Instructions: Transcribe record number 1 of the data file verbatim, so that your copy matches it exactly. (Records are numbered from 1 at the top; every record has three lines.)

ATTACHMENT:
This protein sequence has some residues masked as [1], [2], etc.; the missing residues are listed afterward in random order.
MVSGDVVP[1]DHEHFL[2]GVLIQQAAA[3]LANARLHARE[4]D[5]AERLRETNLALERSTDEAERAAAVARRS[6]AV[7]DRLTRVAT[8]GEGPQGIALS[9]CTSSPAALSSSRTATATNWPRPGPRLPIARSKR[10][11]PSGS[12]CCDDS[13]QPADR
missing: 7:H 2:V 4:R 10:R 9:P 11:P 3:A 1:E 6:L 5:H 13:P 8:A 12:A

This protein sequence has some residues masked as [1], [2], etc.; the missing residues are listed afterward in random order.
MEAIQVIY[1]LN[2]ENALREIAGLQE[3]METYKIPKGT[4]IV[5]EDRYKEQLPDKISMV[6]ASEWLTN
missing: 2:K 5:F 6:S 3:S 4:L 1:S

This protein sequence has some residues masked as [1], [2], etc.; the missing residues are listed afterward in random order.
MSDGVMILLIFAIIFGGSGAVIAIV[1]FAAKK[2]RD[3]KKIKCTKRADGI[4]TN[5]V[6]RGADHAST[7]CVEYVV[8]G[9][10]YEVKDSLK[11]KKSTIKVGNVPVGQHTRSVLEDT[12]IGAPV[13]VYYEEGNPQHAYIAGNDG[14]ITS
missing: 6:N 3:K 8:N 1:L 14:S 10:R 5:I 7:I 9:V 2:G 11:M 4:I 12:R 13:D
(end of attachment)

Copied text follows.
This protein sequence has some residues masked as [1], [2], etc.; the missing residues are listed afterward in random order.
MVSGDVVP[1]DHEHFL[2]GVLIQQAAA[3]LANARLHARE[4]D[5]AERLRETNLALERSTDEAERAAAVARRS[6]AV[7]DRLTRVAT[8]GEGPQGIALS[9]CTSSPAALSSSRTATATNWPRPGPRLPIARSKR[10][11]PSGS[12]CCDDS[13]QPADR
missing: 7:H 2:V 4:R 10:R 9:P 11:P 3:A 1:E 6:L 5:H 13:P 8:A 12:A